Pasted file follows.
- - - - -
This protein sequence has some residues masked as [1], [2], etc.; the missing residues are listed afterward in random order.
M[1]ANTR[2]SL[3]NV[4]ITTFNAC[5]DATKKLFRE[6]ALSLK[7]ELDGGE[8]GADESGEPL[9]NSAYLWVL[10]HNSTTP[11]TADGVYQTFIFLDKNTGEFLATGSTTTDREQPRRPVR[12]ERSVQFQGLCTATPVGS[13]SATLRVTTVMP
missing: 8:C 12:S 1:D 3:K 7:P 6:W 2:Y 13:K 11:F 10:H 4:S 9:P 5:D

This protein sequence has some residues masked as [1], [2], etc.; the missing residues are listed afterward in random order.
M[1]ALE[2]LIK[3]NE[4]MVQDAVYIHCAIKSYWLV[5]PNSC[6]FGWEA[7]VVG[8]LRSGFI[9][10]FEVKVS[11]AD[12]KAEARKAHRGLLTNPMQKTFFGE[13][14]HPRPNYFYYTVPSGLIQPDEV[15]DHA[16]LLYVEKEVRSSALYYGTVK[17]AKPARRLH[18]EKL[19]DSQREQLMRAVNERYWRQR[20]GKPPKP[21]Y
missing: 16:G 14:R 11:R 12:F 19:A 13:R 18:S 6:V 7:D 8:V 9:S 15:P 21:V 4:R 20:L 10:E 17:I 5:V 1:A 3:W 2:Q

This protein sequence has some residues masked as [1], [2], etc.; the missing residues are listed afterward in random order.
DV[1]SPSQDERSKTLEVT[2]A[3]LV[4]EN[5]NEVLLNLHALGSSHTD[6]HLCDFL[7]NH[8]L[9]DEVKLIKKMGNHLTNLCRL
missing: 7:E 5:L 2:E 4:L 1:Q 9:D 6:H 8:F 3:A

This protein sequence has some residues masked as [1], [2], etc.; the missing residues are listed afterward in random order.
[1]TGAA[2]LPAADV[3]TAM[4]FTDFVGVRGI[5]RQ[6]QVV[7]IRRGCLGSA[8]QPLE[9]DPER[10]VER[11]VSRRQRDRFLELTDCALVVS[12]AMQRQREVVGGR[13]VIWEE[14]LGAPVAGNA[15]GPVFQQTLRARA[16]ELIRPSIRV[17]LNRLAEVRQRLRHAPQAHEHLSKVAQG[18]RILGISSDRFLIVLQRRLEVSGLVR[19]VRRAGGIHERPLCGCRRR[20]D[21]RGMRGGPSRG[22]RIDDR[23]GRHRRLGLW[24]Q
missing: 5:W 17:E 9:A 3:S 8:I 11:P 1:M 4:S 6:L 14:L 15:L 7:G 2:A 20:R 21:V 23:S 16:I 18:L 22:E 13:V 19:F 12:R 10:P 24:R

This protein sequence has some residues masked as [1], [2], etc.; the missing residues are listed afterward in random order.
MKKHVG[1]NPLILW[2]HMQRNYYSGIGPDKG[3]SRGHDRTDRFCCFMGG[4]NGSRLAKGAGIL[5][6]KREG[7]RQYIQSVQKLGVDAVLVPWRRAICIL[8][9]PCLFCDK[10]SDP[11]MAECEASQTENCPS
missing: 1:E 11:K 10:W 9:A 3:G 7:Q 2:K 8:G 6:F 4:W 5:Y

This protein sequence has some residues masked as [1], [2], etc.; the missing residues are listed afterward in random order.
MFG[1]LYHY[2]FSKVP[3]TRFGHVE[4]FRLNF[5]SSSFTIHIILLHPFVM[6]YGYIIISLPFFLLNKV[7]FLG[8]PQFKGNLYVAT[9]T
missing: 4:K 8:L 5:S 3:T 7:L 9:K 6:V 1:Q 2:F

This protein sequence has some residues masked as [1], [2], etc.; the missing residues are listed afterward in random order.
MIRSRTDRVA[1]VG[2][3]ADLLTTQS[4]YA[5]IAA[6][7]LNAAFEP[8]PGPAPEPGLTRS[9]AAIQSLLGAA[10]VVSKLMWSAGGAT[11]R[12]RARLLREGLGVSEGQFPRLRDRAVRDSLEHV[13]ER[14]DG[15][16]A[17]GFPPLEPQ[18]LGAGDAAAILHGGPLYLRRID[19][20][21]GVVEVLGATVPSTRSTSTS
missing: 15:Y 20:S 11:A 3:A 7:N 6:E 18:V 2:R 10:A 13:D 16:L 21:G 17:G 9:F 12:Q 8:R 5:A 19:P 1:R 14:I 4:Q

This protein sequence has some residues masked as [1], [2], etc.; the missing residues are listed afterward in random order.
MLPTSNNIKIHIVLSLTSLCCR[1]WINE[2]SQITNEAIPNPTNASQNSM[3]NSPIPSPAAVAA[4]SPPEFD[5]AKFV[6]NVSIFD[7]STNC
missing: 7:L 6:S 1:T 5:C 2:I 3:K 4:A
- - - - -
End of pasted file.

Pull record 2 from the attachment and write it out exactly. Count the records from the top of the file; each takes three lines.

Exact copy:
This protein sequence has some residues masked as [1], [2], etc.; the missing residues are listed afterward in random order.
M[1]ALE[2]LIK[3]NE[4]MVQDAVYIHCAIKSYWLV[5]PNSC[6]FGWEA[7]VVG[8]LRSGFI[9][10]FEVKVS[11]AD[12]KAEARKAHRGLLTNPMQKTFFGE[13][14]HPRPNYFYYTVPSGLIQPDEV[15]DHA[16]LLYVEKEVRSSALYYGTVK[17]AKPARRLH[18]EKL[19]DSQREQLMRAVNERYWRQR[20]GKPPKP[21]Y
missing: 16:G 14:R 11:R 12:F 19:A 13:R 18:S 6:V 7:D 8:V 9:S 15:P 21:V 4:R 20:L 10:E 17:I 5:V 1:A 3:W 2:Q